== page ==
A large volume of experimental data supports the presence of apoptosis in failing hearts. Apoptosis in many types of cells results from exposure to cytotoxic cytokines or damaging agents. Cytotoxic cytokines such as tumor necrosis factor (TNF)-α or Fas ligand (FasL) bind to their receptors to activate caspase-8, while damaging agents can cause mitochondrial release of cytochrome c, which can initiate activation of caspase-9. Caspase-8 or -9 can activate a cascade of caspases. The p53 protein is often required for damaging agent-induced apoptosis. An imbalance of proapoptotic factors versus prosurvival factors in the bcl-2 family precedes the activation of caspases. Given these typical changes of apoptosis found in many cell types, the apoptotic pathway in cardiomyocytes is somewhat unconventional since in vivo experimental data reveal that apoptosis does not appear to be controlled by TNF-α, FasL, p53 or decrease of bcl-2. In vitro and in vivo studies suggest the importance of mitochondria and activation of caspases in cell death occurring in failing hearts. Oxidants, excessive nitric oxide, angiotensin II and catecholamines have been shown to trigger apoptotic death of cardiomyocytes. Eliminating these inducers reduces apoptosis and reverses the loss of contractile function in many cases, indicating the feasibility of the pharmacological application of antioxidants, nitric oxide synthetase inhibitors, ACE inhibitors, angiotensin II receptor antagonists and adrenergic receptor antagonists. Most inducers of apoptosis initiate a cascade of signaling events, including activation of the p38 mitogen-activated protein kinase. Small molecule inhibitors of p38 have been shown to be capable of preventing apoptosis and loss of contractile function associated with ischemia and reperfusion. Although further experimental work is needed, several studies have already indicated the beneficial effect of caspase inhibitors against cell loss and features of heart failure in vitro and in vivo. These studies indicate the importance of inhibiting apoptosis in therapeutic interventions against heart failure.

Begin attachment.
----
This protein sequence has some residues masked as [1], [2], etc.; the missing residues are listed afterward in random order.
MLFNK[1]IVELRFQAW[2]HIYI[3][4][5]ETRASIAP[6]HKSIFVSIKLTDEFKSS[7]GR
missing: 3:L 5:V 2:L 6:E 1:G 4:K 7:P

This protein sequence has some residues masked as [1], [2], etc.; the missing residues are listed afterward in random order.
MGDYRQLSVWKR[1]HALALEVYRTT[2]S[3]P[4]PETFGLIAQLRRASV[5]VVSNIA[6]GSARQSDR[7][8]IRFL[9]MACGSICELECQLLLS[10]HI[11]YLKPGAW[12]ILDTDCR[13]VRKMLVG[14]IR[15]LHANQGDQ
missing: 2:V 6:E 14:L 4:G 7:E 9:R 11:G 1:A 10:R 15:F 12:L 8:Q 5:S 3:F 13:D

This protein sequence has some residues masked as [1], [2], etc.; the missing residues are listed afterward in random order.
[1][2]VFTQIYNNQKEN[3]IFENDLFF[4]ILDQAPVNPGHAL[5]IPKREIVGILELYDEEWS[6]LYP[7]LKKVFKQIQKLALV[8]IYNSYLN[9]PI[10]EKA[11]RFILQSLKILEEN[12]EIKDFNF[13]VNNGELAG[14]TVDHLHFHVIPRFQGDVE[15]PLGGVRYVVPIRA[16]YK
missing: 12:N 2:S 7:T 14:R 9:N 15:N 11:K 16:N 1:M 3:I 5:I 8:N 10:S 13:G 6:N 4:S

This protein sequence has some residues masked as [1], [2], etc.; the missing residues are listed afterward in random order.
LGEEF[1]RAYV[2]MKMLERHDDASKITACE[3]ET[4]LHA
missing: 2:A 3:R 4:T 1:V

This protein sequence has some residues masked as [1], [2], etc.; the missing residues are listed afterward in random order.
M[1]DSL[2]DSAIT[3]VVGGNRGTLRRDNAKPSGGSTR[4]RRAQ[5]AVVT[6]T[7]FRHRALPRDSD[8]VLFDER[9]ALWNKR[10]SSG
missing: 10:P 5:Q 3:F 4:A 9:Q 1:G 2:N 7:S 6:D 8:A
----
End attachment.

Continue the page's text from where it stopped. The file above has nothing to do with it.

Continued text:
ASJC Scopus subject areas
- Cardiology and Cardiovascular Medicine
- Pharmacology (medical)